Patients and families who are dealing with conditions such as non-healing wounds, bedsores, bladder and bowel incontinence and ostomy-related issues contend with physical symptoms, as well as social and emotional side effects. The impact on patients and families can exact an enormous toll. The Wound Ostomy & Continence Nurses (WOCN) Society is launching a campaign to raise awareness about the benefits of specialized care. "Place Your Care in the Hands of an Expert" highlights the importance of expert nursing care in addressing the comprehensive needs of the wound, ostomy and continence patient. The awareness campaign focuses on educating patients and other professionals by making a poster, brochure and a patient request for WOC Nursing services available through the WOCN Website. The campaign is designed to build awareness of the role of the WOC Nurse, especially during WOC Nurses Week (April 18-24th)
Knowledge is Power
The issues related to wound, ostomy and continence conditions may be too embarrassing for many sufferers to acknowledge and discuss. But knowledge is power, and when patients have the support, insight and understanding of professionals with the education and certification to address physical conditions, as well as the less-often considered emotional issues, the road to increased independence, condition management and improved self esteem is within their reach. WOC Nurses are committed to providing quality care.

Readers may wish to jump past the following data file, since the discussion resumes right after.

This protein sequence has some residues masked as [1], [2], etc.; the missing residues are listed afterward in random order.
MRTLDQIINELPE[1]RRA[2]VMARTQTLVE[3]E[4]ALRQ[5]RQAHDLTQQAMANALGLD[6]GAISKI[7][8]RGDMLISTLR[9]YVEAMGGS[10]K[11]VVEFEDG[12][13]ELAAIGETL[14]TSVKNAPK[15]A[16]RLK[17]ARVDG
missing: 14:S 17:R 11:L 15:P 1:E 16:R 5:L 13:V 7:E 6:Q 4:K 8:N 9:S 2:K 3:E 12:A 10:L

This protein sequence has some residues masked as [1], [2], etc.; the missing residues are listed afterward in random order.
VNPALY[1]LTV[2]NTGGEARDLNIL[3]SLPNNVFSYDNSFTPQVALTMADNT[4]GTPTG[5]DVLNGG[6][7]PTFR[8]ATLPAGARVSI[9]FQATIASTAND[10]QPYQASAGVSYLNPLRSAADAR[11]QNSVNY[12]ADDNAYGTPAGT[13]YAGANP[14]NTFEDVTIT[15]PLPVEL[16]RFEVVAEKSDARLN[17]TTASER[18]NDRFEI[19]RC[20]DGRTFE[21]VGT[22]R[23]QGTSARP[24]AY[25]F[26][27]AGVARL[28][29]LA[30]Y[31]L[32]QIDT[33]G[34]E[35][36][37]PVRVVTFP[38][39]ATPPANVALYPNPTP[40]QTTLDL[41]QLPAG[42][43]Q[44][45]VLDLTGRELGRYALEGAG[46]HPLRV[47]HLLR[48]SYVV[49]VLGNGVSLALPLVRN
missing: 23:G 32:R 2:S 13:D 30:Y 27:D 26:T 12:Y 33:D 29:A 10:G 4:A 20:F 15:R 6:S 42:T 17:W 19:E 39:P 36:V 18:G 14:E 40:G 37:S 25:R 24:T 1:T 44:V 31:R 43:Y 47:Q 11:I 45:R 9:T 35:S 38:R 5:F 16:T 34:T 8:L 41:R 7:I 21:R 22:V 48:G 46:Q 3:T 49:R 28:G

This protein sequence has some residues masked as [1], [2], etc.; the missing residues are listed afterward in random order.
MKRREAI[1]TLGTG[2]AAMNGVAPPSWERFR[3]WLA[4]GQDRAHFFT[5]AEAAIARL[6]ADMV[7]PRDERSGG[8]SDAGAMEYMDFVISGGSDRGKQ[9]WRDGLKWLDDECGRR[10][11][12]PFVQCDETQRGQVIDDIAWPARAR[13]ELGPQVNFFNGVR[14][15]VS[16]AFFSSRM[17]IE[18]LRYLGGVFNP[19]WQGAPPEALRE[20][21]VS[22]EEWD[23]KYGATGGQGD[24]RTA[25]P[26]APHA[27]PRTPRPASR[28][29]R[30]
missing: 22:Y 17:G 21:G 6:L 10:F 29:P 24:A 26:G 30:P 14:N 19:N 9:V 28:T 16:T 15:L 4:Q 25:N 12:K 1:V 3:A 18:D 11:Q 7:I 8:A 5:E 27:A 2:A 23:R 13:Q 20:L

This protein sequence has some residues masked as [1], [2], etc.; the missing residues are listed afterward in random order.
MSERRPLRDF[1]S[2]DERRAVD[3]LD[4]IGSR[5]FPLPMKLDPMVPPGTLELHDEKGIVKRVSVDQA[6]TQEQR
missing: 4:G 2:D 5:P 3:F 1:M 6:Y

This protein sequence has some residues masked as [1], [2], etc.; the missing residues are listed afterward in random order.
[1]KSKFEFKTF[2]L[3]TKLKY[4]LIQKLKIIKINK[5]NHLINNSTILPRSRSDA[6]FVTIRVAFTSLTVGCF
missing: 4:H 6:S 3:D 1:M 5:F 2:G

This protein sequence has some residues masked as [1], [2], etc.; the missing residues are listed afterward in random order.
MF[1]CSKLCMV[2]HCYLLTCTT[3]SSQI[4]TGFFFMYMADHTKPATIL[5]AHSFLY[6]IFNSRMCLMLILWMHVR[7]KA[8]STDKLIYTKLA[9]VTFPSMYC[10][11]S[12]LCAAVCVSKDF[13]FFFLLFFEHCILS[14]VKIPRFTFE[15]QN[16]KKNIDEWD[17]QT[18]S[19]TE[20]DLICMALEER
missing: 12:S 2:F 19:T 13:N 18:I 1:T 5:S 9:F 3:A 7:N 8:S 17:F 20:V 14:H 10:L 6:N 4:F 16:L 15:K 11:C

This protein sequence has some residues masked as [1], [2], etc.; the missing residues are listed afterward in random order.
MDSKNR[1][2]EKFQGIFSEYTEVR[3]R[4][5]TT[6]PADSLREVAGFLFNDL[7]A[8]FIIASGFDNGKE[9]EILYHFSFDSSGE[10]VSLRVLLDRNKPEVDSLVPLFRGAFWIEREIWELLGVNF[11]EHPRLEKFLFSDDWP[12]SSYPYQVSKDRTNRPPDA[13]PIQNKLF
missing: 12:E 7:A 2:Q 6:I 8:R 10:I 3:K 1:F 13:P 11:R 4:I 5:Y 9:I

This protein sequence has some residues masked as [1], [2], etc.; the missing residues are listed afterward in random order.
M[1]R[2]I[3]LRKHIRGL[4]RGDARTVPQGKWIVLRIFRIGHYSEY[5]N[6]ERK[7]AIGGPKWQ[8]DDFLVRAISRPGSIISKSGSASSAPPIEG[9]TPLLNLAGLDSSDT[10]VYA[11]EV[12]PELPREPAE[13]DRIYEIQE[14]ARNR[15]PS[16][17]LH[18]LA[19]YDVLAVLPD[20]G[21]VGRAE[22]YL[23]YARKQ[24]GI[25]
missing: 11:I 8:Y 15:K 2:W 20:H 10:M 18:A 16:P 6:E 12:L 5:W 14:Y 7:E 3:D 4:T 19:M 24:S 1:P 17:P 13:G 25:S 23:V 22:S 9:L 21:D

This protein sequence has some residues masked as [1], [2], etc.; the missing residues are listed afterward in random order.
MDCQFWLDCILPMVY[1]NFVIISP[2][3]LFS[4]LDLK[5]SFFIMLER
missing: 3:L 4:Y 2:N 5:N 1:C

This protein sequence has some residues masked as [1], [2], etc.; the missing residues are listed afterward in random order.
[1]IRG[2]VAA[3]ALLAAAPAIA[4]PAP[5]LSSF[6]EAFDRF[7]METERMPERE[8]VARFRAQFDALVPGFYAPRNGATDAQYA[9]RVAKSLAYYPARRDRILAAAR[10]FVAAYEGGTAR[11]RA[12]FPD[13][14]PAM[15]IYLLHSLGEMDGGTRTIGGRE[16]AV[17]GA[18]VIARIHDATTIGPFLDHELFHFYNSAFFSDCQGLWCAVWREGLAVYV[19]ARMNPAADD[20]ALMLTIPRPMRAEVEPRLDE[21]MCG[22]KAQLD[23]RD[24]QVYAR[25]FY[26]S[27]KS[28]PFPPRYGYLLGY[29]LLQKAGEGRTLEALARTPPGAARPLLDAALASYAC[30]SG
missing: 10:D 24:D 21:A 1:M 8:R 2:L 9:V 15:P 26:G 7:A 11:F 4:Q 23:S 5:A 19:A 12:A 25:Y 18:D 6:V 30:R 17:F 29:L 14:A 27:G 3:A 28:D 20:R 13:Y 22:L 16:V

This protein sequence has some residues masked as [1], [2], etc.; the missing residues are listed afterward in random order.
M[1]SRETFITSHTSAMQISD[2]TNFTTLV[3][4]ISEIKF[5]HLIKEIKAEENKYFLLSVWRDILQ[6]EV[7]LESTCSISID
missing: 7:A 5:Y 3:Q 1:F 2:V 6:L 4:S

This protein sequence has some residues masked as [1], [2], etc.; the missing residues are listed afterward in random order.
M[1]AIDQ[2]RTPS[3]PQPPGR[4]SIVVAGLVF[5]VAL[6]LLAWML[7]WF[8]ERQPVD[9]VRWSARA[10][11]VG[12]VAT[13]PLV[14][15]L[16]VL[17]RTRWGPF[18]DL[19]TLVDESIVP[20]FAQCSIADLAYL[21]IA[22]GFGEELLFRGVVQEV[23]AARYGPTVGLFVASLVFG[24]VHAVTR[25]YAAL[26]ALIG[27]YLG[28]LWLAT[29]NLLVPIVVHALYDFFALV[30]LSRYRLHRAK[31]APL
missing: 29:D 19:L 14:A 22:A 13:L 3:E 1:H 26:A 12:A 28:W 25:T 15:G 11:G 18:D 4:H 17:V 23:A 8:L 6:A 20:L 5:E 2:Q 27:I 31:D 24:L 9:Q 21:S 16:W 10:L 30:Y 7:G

Wound, Ostomy & Continence Issues, More Common than Many Realize
Just how common are wound, ostomy and continence conditions in the U.S.? The facts are startling:
-Non-healing wounds affect a significant number of people. They are responsible for considerable pain, suffering and loss of function. Furthermore, without proper treatment, wounds can become infected and threaten loss of limb or life.
-Pressure ulcers (or bedsores) affect 10% of people in hospitals. Older adults are the group that is most susceptible.
-It is estimated that over 12 million Americans struggle with some form of urinary incontinence
-Approximately 5.5 million Americans may experience episodes of fecal incontinence
-One third of all men and women between the ages of 30-70, will experience loss of bladder or bowel control at some point in their adult lives.
-750,000 people in the US have an ostomy, a surgically created opening in the body to allow body waste to pass through.
- 75,000 fecal and urinary ostomies are created annually.
-Diabetes, Multiple Sclerosis and Parkinson's disease may eventually create wound and incontinence issues without a preventive care plan.
Wound Ostomy and Continence Nurses Society